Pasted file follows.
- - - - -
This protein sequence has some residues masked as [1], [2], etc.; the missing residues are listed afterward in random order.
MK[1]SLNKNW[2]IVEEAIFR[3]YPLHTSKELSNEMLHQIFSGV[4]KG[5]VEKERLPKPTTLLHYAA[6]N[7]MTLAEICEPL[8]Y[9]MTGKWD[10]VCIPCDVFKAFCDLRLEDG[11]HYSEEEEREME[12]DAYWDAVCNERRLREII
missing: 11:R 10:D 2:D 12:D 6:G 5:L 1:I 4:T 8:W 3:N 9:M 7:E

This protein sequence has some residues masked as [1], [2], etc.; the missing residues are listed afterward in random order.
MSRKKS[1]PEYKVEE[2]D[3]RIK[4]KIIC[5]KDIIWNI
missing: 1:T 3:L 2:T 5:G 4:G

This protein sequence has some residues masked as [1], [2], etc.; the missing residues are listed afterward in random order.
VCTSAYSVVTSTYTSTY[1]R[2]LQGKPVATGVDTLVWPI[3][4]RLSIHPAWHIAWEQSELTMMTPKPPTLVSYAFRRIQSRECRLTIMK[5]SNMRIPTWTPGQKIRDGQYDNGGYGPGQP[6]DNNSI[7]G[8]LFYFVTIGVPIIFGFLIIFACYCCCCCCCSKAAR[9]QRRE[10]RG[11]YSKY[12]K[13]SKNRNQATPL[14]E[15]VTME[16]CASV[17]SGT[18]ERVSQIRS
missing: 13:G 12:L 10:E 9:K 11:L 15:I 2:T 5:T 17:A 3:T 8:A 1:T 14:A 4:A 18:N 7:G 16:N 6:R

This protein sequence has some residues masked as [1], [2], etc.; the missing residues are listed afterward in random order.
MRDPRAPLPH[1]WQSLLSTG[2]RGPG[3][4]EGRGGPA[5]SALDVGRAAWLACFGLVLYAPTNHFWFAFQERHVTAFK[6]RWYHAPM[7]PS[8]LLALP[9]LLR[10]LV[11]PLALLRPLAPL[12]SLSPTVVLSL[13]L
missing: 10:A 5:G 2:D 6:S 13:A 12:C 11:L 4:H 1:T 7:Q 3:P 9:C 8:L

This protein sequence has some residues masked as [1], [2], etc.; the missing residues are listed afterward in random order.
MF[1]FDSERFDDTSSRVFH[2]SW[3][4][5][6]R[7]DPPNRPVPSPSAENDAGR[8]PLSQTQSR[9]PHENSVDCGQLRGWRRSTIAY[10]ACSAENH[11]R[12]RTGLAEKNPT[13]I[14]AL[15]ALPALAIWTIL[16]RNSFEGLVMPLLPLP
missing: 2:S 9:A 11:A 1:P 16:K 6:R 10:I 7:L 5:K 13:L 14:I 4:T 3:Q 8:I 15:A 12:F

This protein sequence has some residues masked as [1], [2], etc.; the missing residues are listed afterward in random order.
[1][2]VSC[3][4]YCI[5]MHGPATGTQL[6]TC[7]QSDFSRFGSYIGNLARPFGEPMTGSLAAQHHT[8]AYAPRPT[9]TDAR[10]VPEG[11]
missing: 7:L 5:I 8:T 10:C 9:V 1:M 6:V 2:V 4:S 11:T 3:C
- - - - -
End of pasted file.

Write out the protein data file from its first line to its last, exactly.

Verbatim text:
This protein sequence has some residues masked as [1], [2], etc.; the missing residues are listed afterward in random order.
MK[1]SLNKNW[2]IVEEAIFR[3]YPLHTSKELSNEMLHQIFSGV[4]KG[5]VEKERLPKPTTLLHYAA[6]N[7]MTLAEICEPL[8]Y[9]MTGKWD[10]VCIPCDVFKAFCDLRLEDG[11]HYSEEEEREME[12]DAYWDAVCNERRLREII
missing: 11:R 10:D 2:D 12:D 6:G 5:L 1:I 4:T 8:W 3:N 9:M 7:E

This protein sequence has some residues masked as [1], [2], etc.; the missing residues are listed afterward in random order.
MSRKKS[1]PEYKVEE[2]D[3]RIK[4]KIIC[5]KDIIWNI
missing: 1:T 3:L 2:T 5:G 4:G

This protein sequence has some residues masked as [1], [2], etc.; the missing residues are listed afterward in random order.
VCTSAYSVVTSTYTSTY[1]R[2]LQGKPVATGVDTLVWPI[3][4]RLSIHPAWHIAWEQSELTMMTPKPPTLVSYAFRRIQSRECRLTIMK[5]SNMRIPTWTPGQKIRDGQYDNGGYGPGQP[6]DNNSI[7]G[8]LFYFVTIGVPIIFGFLIIFACYCCCCCCCSKAAR[9]QRRE[10]RG[11]YSKY[12]K[13]SKNRNQATPL[14]E[15]VTME[16]CASV[17]SGT[18]ERVSQIRS
missing: 13:G 12:L 10:E 9:K 11:L 15:I 2:T 5:T 17:A 3:T 8:A 1:T 14:A 4:A 18:N 7:G 16:N 6:R

This protein sequence has some residues masked as [1], [2], etc.; the missing residues are listed afterward in random order.
MRDPRAPLPH[1]WQSLLSTG[2]RGPG[3][4]EGRGGPA[5]SALDVGRAAWLACFGLVLYAPTNHFWFAFQERHVTAFK[6]RWYHAPM[7]PS[8]LLALP[9]LLR[10]LV[11]PLALLRPLAPL[12]SLSPTVVLSL[13]L
missing: 10:A 5:G 2:D 6:S 13:A 12:C 11:L 4:H 1:T 7:Q 3:P 9:C 8:L

This protein sequence has some residues masked as [1], [2], etc.; the missing residues are listed afterward in random order.
MF[1]FDSERFDDTSSRVFH[2]SW[3][4][5][6]R[7]DPPNRPVPSPSAENDAGR[8]PLSQTQSR[9]PHENSVDCGQLRGWRRSTIAY[10]ACSAENH[11]R[12]RTGLAEKNPT[13]I[14]AL[15]ALPALAIWTIL[16]RNSFEGLVMPLLPLP
missing: 2:S 9:A 11:A 1:P 16:K 6:R 10:I 7:L 5:K 13:L 14:I 4:T 3:Q 8:I 15:A 12:F

This protein sequence has some residues masked as [1], [2], etc.; the missing residues are listed afterward in random order.
[1][2]VSC[3][4]YCI[5]MHGPATGTQL[6]TC[7]QSDFSRFGSYIGNLARPFGEPMTGSLAAQHHT[8]AYAPRPT[9]TDAR[10]VPEG[11]
missing: 7:L 5:I 8:T 10:C 9:V 1:M 6:V 2:V 4:S 11:T 3:C